Leaving little room for equivocal interpretation, the title of this disc doesn't mince words and is totally indicative of the kind of antagonistic music symbolized by its imperative. As Brötzmann explains in the terse block prose of the sleeve notes the sentiment was gleaned from his many conversations with South African expatriate bassist Johnny Dyani who would recount stories of life under the social and political weight of apartheid. Extrapolated further, "De Boere" becomes an archetype for any entity or group that seeks to stifle and subjugate the freedoms of others. The aggressive pugnacity inherent in this music is a direct response and affront to any such mongers of oppression.
Both tracks were recorded at the Frankfurt Jazz Festival and judging from enthusiastic response that appends each one their audiences were ready for them. The live version of "Machine Gun" augments the original octet with the addition of Dudek to the already frighteningly formidable horn section. Ironically this concert recording possesses a cleaner sound than the original May '68 studio recording of the piece, though the bassists still suffer somewhat when competing with the furious din of the horns. The clarion scything cacophony of unison horns erupts and the band is off blasting above the clamorous drum barrage of Bennink and Neibergall. The piece follows a similar tack to its earlier incarnation with added space made for Dudek in the solo order between shrapnel-spraying ensemble explosions. Van Hove's staccato solo fires off salvo after salvo of clustered key bombs peppering the basses and drums with a cascading field of flak. The bowed bass duet that follows is crisply captured and allows for a clean juxtaposition of Kowald and Niebergall's string scarring lines. Returning to the hard swinging underlying theme in the final minutes the piece implodes in upon itself in a riotous release.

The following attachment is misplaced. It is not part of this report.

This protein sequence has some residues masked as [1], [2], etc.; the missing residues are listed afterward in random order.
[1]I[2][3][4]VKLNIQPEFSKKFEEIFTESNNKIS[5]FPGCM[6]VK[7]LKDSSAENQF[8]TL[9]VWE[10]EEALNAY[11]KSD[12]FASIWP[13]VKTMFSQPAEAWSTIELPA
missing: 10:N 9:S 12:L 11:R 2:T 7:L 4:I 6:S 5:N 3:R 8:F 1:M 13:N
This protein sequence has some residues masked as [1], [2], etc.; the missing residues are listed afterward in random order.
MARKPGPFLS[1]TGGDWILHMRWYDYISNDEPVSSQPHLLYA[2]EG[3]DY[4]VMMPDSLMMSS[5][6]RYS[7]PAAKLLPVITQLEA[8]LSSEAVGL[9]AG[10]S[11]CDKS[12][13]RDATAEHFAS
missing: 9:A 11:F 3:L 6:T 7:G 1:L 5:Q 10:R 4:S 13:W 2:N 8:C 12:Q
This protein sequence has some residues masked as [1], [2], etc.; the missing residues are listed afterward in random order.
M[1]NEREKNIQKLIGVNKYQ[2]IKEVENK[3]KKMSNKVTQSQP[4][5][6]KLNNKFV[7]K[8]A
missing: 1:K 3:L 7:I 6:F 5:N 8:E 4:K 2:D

The title track is every bit as uncompromising, the product of a group where horns out number the other instruments two to one. The four-piece brass section also promises Bailey's furious amplified strums skip across and against Bennink's drums and a lone tenor that sounds suspiciously like Brötzmann's. A whinnying chorus of trombones chortles with Van Hove's stringent organ swells, the latter sounding weirdly akin to Sun Ra's manic synthesizer musings. The absence of a bass player in the group places extra emphasis on Bennink's burly drum kit and the Dutchman doesn't shirk on his duties, banging out a noisome clatter that routinely goes head-to-head with the prickly phalanx of horns. A short solo in the piece's first half also offers him significant opportunity to boast his mettle. Various ensemble factions surface and subside in his wake carrying the band to an apocalyptic culmination punctuated by a single saxophone shout.
Brötzmann's continued fecundity when it comes to recording makes it easy to forget that he's been carving his niche in creative music for over three decades. Valuable archival releases like this one remind us of the earlier stages in his career as well as offer proof that he's been at the top of his game for quite some time. Far from being some dusty desiccated relic this music still packs a vicious bite and can excoriate the ears as easily as anything a fraction of its age.
Track Listing: Machine Gun (17:34)/ Fuck De Boere (36:33).